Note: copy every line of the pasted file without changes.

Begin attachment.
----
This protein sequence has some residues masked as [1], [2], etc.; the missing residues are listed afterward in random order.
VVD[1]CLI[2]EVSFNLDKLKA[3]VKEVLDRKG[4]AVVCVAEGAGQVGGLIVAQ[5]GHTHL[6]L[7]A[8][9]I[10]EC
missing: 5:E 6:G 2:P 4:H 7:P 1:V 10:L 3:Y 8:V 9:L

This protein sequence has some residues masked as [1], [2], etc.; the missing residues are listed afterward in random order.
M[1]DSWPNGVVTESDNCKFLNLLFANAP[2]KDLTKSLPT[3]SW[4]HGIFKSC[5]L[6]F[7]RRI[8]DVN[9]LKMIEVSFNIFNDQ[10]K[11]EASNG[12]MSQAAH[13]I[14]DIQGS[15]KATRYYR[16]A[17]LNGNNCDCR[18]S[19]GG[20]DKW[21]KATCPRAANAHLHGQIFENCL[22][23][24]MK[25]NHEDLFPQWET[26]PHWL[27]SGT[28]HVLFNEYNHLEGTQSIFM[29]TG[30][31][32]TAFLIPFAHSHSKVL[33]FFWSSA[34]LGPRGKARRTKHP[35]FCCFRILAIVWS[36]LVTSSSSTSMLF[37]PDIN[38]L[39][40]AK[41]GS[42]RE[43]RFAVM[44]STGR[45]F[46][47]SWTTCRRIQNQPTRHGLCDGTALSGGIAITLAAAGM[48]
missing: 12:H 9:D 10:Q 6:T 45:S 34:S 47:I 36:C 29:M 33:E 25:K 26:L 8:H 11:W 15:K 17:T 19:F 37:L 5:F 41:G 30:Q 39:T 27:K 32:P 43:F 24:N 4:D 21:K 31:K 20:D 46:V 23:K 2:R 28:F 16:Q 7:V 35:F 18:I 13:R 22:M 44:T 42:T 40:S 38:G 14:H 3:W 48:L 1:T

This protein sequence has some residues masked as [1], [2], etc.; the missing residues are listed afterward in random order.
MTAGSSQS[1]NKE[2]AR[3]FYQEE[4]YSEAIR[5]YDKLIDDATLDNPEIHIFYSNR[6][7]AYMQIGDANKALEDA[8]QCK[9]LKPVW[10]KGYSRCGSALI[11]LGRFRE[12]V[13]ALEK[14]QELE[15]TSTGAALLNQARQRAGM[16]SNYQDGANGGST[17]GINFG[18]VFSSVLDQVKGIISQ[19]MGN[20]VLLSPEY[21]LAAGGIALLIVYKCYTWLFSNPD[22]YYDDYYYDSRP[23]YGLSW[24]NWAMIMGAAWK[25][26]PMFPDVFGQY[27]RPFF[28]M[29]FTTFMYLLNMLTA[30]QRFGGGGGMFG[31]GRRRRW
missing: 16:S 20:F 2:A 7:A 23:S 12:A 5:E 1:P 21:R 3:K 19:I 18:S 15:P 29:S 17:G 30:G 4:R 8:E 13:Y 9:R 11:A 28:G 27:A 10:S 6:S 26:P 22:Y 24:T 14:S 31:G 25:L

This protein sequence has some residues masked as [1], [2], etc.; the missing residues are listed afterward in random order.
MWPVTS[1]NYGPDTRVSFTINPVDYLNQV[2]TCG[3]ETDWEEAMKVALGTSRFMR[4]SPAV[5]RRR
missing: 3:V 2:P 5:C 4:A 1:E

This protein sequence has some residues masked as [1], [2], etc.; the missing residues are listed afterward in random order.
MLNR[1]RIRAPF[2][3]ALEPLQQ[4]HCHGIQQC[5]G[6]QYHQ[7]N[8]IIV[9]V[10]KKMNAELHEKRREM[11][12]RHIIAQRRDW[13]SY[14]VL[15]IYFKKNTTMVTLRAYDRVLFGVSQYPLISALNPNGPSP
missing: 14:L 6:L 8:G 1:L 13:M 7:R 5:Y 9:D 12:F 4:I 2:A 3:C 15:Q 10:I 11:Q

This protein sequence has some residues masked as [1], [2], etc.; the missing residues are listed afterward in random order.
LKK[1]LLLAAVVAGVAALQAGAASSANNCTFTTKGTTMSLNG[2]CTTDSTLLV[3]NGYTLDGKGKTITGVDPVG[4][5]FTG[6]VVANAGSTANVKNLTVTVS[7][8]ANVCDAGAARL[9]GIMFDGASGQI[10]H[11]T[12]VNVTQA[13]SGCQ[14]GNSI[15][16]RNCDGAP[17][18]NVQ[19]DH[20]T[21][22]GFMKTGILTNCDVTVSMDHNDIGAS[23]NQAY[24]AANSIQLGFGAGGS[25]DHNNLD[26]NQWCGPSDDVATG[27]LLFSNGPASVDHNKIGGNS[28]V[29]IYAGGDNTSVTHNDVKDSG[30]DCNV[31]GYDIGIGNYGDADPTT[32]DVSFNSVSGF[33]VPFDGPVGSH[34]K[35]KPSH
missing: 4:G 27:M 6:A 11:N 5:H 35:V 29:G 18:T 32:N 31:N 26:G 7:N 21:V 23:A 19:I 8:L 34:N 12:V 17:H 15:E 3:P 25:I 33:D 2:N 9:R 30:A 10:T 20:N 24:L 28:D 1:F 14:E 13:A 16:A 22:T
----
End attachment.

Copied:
This protein sequence has some residues masked as [1], [2], etc.; the missing residues are listed afterward in random order.
VVD[1]CLI[2]EVSFNLDKLKA[3]VKEVLDRKG[4]AVVCVAEGAGQVGGLIVAQ[5]GHTHL[6]L[7]A[8][9]I[10]EC
missing: 5:E 6:G 2:P 4:H 7:P 1:V 10:L 3:Y 8:V 9:L

This protein sequence has some residues masked as [1], [2], etc.; the missing residues are listed afterward in random order.
M[1]DSWPNGVVTESDNCKFLNLLFANAP[2]KDLTKSLPT[3]SW[4]HGIFKSC[5]L[6]F[7]RRI[8]DVN[9]LKMIEVSFNIFNDQ[10]K[11]EASNG[12]MSQAAH[13]I[14]DIQGS[15]KATRYYR[16]A[17]LNGNNCDCR[18]S[19]GG[20]DKW[21]KATCPRAANAHLHGQIFENCL[22][23][24]MK[25]NHEDLFPQWET[26]PHWL[27]SGT[28]HVLFNEYNHLEGTQSIFM[29]TG[30][31][32]TAFLIPFAHSHSKVL[33]FFWSSA[34]LGPRGKARRTKHP[35]FCCFRILAIVWS[36]LVTSSSSTSMLF[37]PDIN[38]L[39][40]AK[41]GS[42]RE[43]RFAVM[44]STGR[45]F[46][47]SWTTCRRIQNQPTRHGLCDGTALSGGIAITLAAAGM[48]
missing: 12:H 9:D 10:Q 6:T 45:S 34:S 47:I 36:C 29:M 33:E 25:K 26:L 8:H 11:W 15:K 17:T 19:F 37:L 5:F 41:G 30:Q 39:T 27:K 32:P 43:F 24:N 4:D 21:K 31:K 20:D 46:V 23:K 2:R 28:F 16:Q 7:V 35:F 18:I 13:R 22:M 44:T 42:T 40:S 38:G 14:H 3:W 48:L 1:T

This protein sequence has some residues masked as [1], [2], etc.; the missing residues are listed afterward in random order.
MTAGSSQS[1]NKE[2]AR[3]FYQEE[4]YSEAIR[5]YDKLIDDATLDNPEIHIFYSNR[6][7]AYMQIGDANKALEDA[8]QCK[9]LKPVW[10]KGYSRCGSALI[11]LGRFRE[12]V[13]ALEK[14]QELE[15]TSTGAALLNQARQRAGM[16]SNYQDGANGGST[17]GINFG[18]VFSSVLDQVKGIISQ[19]MGN[20]VLLSPEY[21]LAAGGIALLIVYKCYTWLFSNPD[22]YYDDYYYDSRP[23]YGLSW[24]NWAMIMGAAWK[25][26]PMFPDVFGQY[27]RPFF[28]M[29]FTTFMYLLNMLTA[30]QRFGGGGGMFG[31]GRRRRW
missing: 16:S 20:F 2:A 7:A 23:S 12:A 5:E 1:P 21:R 3:K 19:I 18:S 15:P 29:S 17:G 30:G 4:R 8:E 13:Y 9:R 11:A 28:G 27:A 10:S 6:S 26:P 22:Y 24:T 14:S 31:G 25:L

This protein sequence has some residues masked as [1], [2], etc.; the missing residues are listed afterward in random order.
MWPVTS[1]NYGPDTRVSFTINPVDYLNQV[2]TCG[3]ETDWEEAMKVALGTSRFMR[4]SPAV[5]RRR
missing: 3:V 2:P 5:C 4:A 1:E

This protein sequence has some residues masked as [1], [2], etc.; the missing residues are listed afterward in random order.
MLNR[1]RIRAPF[2][3]ALEPLQQ[4]HCHGIQQC[5]G[6]QYHQ[7]N[8]IIV[9]V[10]KKMNAELHEKRREM[11][12]RHIIAQRRDW[13]SY[14]VL[15]IYFKKNTTMVTLRAYDRVLFGVSQYPLISALNPNGPSP
missing: 14:L 6:L 8:G 1:L 13:M 7:R 5:Y 9:D 12:F 4:I 2:A 3:C 15:Q 10:I 11:Q

This protein sequence has some residues masked as [1], [2], etc.; the missing residues are listed afterward in random order.
LKK[1]LLLAAVVAGVAALQAGAASSANNCTFTTKGTTMSLNG[2]CTTDSTLLV[3]NGYTLDGKGKTITGVDPVG[4][5]FTG[6]VVANAGSTANVKNLTVTVS[7][8]ANVCDAGAARL[9]GIMFDGASGQI[10]H[11]T[12]VNVTQA[13]SGCQ[14]GNSI[15][16]RNCDGAP[17][18]NVQ[19]DH[20]T[21][22]GFMKTGILTNCDVTVSMDHNDIGAS[23]NQAY[24]AANSIQLGFGAGGS[25]DHNNLD[26]NQWCGPSDDVATG[27]LLFSNGPASVDHNKIGGNS[28]V[29]IYAGGDNTSVTHNDVKDSG[30]DCNV[31]GYDIGIGNYGDADPTT[32]DVSFNSVSGF[33]VPFDGPVGSH[34]K[35]KPSH
missing: 4:G 27:M 6:A 11:N 5:H 35:V 29:G 18:T 32:N 31:N 26:G 7:N 21:V 23:A 19:I 8:L 34:N 12:V 17:H 15:E 3:P 25:I 33:D 2:N 9:R 30:A 10:T 20:N 24:L 28:D 1:F 14:E 13:A 16:A 22:T